0x02   0x0000.000.00000000  0x00000000.0000.00  ----    0  fsc 0x0000.00000000
bdba: 0x04000a01
data_block_dump,data header at 0x7fbb48919a5c
===============
tsiz: 0x1fa0
hsiz: 0x578
pbl: 0x7fbb48919a5c
     76543210
flag=-0----X-
ntab=2
nrow=680
frre=-1
fsbo=0x578
fseo=0x5b0
avsp=0x6
tosp=0x6
        r0_9ir2=0x1
        mec_kdbh9ir2=0x1
                      76543210
        shcf_kdbh9ir2=----------
                  76543210
        flag_9ir2=--R-LNOC      Archive compression: N
                fcls_9ir2[3]={ 0 32768 32768 }
                perm_9ir2[3]={ 0 2 1 }

It’s bit odd that avsp (available space) and tosp (total space) = 6 bytes. So there is no free space in the block at all, but I’m expecting to see 10% pctfee defaults here since it’s OLTP compression.
Let’s try to update two different rows in the same type 64 compressed block:

select rn from z_tst where DBMS_ROWID.ROWID_BLOCK_NUMBER(ROWID) = 3586 and rownum <= 4;

        RN
----------
      1360
      1362
      1364
      1366
From the first session:
update z_tst set name = 'a' where rn = 1360;
From the second:
update z_tst set name = 'a' where rn = 1362;
-- waiting here

Second session waits on “enq: TX – allocate ITL entry” event.

Summary

In some cases HCC and subsequent OLTP, type 64 compression can take place even without direct path operations (probably a bug).

OLTP, type 64 compressed block, in contrast to regular OLTP compression, can have no free space after data load.

In case of DML operations, the whole type 64 compressed block gets locked (probably a bug).

Better not to set HCC attributes on segments until the real HCC compression operation.

 

Categories: DBA Blogs

Watch: HBase vs. Cassandra

Mon, 2014-12-22 09:45

Every data platform has its value, and deciding which one will work best for your big data objectives can be tricky—Alex Gorbachev, Oracle ACE Director, Cloudera Champion of Big Data, and Chief Technology Officer at Pythian, has recorded a series of videos comparing the various big data platforms and presents use cases to help you identify which ones will best suit your needs.

“When we look at HBase and Cassandra, they can look very similar,” Alex says. “They’re both part of the NoSQL ecosystem.” Although they’re capable of handling very similar workloads, Alex explains that there are also quite a few differences. “Cassandra is designed from the ground up to handle very high, concurrent, write-intensive workloads.” HBase on the other hand, has its limitations in scalability, and may require a bit more thinking to achieve the same quality of service, Alex explains. Watch his video HBase vs. Cassandra for specific use cases.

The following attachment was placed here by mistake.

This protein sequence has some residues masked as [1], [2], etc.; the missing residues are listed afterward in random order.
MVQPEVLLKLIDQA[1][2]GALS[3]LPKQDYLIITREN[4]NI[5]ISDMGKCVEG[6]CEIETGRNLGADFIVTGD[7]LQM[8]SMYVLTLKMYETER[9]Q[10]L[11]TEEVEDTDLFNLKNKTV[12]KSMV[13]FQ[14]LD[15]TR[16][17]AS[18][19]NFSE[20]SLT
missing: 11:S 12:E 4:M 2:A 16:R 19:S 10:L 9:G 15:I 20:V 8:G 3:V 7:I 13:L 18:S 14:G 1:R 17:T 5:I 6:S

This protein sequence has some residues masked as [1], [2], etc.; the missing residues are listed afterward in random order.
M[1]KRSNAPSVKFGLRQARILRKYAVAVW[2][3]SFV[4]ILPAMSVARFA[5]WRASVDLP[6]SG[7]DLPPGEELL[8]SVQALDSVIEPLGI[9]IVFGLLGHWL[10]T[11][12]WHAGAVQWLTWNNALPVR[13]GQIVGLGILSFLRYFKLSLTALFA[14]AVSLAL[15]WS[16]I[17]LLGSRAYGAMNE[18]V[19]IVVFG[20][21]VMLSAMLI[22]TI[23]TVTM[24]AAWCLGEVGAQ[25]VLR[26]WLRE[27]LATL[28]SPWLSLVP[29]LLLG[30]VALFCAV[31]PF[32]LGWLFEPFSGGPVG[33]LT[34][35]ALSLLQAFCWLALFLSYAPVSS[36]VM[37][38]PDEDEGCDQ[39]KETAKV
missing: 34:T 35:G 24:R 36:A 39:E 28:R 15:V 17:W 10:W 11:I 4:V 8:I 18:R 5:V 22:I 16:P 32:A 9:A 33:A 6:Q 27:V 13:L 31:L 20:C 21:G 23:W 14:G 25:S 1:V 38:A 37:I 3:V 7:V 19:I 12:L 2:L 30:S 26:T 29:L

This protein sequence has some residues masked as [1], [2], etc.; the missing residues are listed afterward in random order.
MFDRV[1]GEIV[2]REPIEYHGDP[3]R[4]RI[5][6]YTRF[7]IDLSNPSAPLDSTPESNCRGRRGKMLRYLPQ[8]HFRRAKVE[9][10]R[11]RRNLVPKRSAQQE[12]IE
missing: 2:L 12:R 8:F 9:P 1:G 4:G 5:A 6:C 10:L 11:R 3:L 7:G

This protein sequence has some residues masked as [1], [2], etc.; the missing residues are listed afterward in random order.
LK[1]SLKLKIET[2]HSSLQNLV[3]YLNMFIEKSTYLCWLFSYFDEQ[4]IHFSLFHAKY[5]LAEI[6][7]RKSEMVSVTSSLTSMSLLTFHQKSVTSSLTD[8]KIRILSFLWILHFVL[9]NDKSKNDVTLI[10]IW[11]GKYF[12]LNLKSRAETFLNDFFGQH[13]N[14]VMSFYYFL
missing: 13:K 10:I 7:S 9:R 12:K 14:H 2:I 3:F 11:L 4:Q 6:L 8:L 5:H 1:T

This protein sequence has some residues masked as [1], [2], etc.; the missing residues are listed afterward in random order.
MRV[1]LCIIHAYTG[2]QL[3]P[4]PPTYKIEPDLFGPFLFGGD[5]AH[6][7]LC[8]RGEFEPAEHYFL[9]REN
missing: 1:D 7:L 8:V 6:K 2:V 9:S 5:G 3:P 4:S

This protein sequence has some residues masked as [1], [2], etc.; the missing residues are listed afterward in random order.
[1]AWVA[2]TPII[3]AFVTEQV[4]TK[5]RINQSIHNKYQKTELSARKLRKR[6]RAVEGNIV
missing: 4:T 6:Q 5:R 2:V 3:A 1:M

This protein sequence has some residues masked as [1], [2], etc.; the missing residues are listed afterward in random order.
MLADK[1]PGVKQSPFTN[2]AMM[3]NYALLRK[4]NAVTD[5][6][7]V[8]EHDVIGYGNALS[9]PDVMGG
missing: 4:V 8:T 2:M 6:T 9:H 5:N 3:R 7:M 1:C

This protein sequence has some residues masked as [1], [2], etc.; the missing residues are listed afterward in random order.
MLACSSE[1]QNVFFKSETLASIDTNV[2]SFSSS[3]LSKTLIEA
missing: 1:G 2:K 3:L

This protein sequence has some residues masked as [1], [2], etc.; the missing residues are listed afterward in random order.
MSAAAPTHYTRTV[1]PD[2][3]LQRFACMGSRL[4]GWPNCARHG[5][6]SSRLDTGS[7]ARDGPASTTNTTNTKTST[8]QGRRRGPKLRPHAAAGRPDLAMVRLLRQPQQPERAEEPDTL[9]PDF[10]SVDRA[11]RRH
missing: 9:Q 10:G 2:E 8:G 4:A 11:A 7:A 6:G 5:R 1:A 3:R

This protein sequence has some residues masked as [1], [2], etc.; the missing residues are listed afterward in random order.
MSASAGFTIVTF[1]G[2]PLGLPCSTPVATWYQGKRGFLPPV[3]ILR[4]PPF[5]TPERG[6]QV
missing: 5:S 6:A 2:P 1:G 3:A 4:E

Note: You may recognize this series, which was originally filmed back in 2013. After receiving feedback from our viewers that the content was great, but the video and sound quality were poor, we listened and re-shot the series.

Find the rest of the series here

 

Pythian is a global leader in data consulting and managed services. We specialize in optimizing and managing mission-critical data systems, combining the world’s leading data experts with advanced, secure service delivery. Learn more about Pythian’s Big Data expertise.

Categories: DBA Blogs

Log Buffer #402, A Carnival of the Vanities for DBAs

Fri, 2014-12-19 09:15

This Log Buffer edition hits the ball out of park by smashing yet another record of surfacing with a unique collection of blog posts from various database technologies. Enjoy!!!

Oracle:

EM12c and the Optimizer Statistics Console.

SUCCESS and FAILURE Columns in DBA_STMT_AUDIT_OPTS.

OBIEE and ODI on Hadoop : Next-Generation Initiatives To Improve Hive Performance.

Oracle 12.1.0.2 Bundle Patching.

Performance Issues with the Sequence NEXTVAL Call.

SQL Server:

GUIDs GUIDs everywhere, but how is my data unique?

Questions About T-SQL Transaction Isolation Levels You Were Too Shy to Ask.

Introduction to Advanced Transact SQL Stairway and Using the CROSS JOIN Operator.

Introduction to Azure SQL Database Scalability.

What To Do When the Import and Export Wizard Fails.

MySQL:

Orchestrator 1.2.9 GA released.

Making HAProxy 1.5 replication lag aware in MySQL.

Monitor MySQL Performance Interactively With VividCortex.

InnoDB’s multi-versioning handling can be Achilles’ heel.

Memory summary tables in Performance Schema in MySQL 5.7.

Categories: DBA Blogs

Performance Issues with the Sequence NEXTVAL Call

Thu, 2014-12-18 08:51

Is SELECTing from a sequence your Oracle Performance Problem? The answer to that question is: it might be!

You wouldn’t expect a sequence select to be a significant problem but recently we saw that it was—and in two different ways. The issue came to light when investigating a report performance issue on an Oracle 11.2.0.4 non-RAC database. Investigating the original report problem required an AWR analysis and a SQL trace (actually a 10046 level 12 trace – tracing the bind variables was of critical importance in troubleshooting the initial problem with the report).

 

First problem: if SQL_ID = 4m7m0t6fjcs5x appears in the AWR reports

SELECTing a sequence value using the NEXTVAL function is supposed to be a fairly lightweight process. The sequence’s last value is stored in memory and a certain definable number of values are pre-fetched and cached in memory (default is CACHE=20). However when those cached values are exhausted the current sequence value must be written to disk (so duplicate values aren’t given upon restarts after instance crashes). And that’s done via an update on the SYS.SEQ$ table. The resulting SQL_ID and statement for this recursive SQL is:

SQL_ID   = 4m7m0t6fjcs5x